Over the winter, only the most dedicated observer knew J.D. Martinez was retooling his swing and working to improve, but no one expected anything close to this level of performance. Not even Martinez’s family and friends think he’s this good. But whenever you see a player performing much better than ever before in conjunction with a noticeable change in the way they operate in the batter’s box, you have to explore the idea that it’s real.
Let’s first consider who Martinez was before the 2014 season. In 975 major league plate appearances, Martinez hit .251/.300/.387 which was good for a .301 wOBA. Mix that with below average defense and baserunning and he had been worth -0.5 fWAR in about two seasons worth of playing time. Martinez was basically the definition of replacement level, or worse. He walked in fewer than 7% of his trips to the plate and struck out in more than 23%. He hit 24 home runs, but 24 homers over two seasons with no other skills isn’t a useful player.
"You could make the case that only Mike Trout has hit better than Martinez since May 18th in the entire league. "
A lot of people are mocking the Astros now for saying they didn’t have room for him because they were starting to be successful, but you can’t look at Martinez’s career prior to this year and see a whole lot of promise. When the season started, Steamer projected a .304 wOBA based on his performance to date (both minor and major league). Steamer didn’t know he changed everything about his swing, but everything pointed to a below average bat with nothing around it.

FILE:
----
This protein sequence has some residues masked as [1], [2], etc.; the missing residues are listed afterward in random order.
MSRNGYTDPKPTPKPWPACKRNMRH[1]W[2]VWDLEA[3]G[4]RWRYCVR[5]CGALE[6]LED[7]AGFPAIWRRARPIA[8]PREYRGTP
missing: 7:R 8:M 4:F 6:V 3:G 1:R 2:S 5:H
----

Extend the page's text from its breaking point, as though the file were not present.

The Tigers took a flyer because they clearly saw some potential. It’s hard to get demonstrably better at hitting, but Al Avila thought Martinez might be one of the lucky ones who could. I’m confident he didn’t expect this and even if Martinez turned out to be a .320 wOBA hitter, getting him in the clearance section for pennies on the dollar made it a fine move.
But Andy Dirks got hurt and Rajai Davis, Austin Jackson, and Torii Hunter all struggled after a few good weeks to start the season and the Tigers called up a red-hot Martinez who was slugging .846 in Toledo.
Again, at the time, the mood around Martinez was that he was tearing up the minors and the Tigers needed an outfielder so it was time to see if that retooled swing was worth its mettle. His first forty or so plate appearances looked pretty typical, hitting .200/.256/.286, good for a .243 wOBA. Then, of course, the light went on and he hit .357/.388/.736 (.477 wOBA) over the next 139 PA’s. You could make the case that only Mike Trout has hit better than Martinez since May 18th in the entire league.
Which raises the question, how much stock can we put in just 140 trips to the plate? For all this talk about a new swing, it’s still only been two months. It’s fair to say that the Martinez who projects to have a .300 wOBA is gone and it’s also fair to say that he’s probably not going to maintain his .426 wOBA either, because that would make him essentially the best hitter in the league. The truth is somewhere in between, obviously, but where?
Let’s start with the basics and go check out the updated Steamer projection, which factors in Martinez’s old numbers and his new numbers from this year. Steamer thinks he’s a .337 wOBA hitter going forward, which is pretty amazing if you think about it. In three months of baseball, Martinez has gone from a .300 wOBA projection to a .340 wOBA projection. Over the course of 600 plate appearances, that differential is good for two wins. He’s gone from basically useless to a true talent level of major league average. That’s terrific.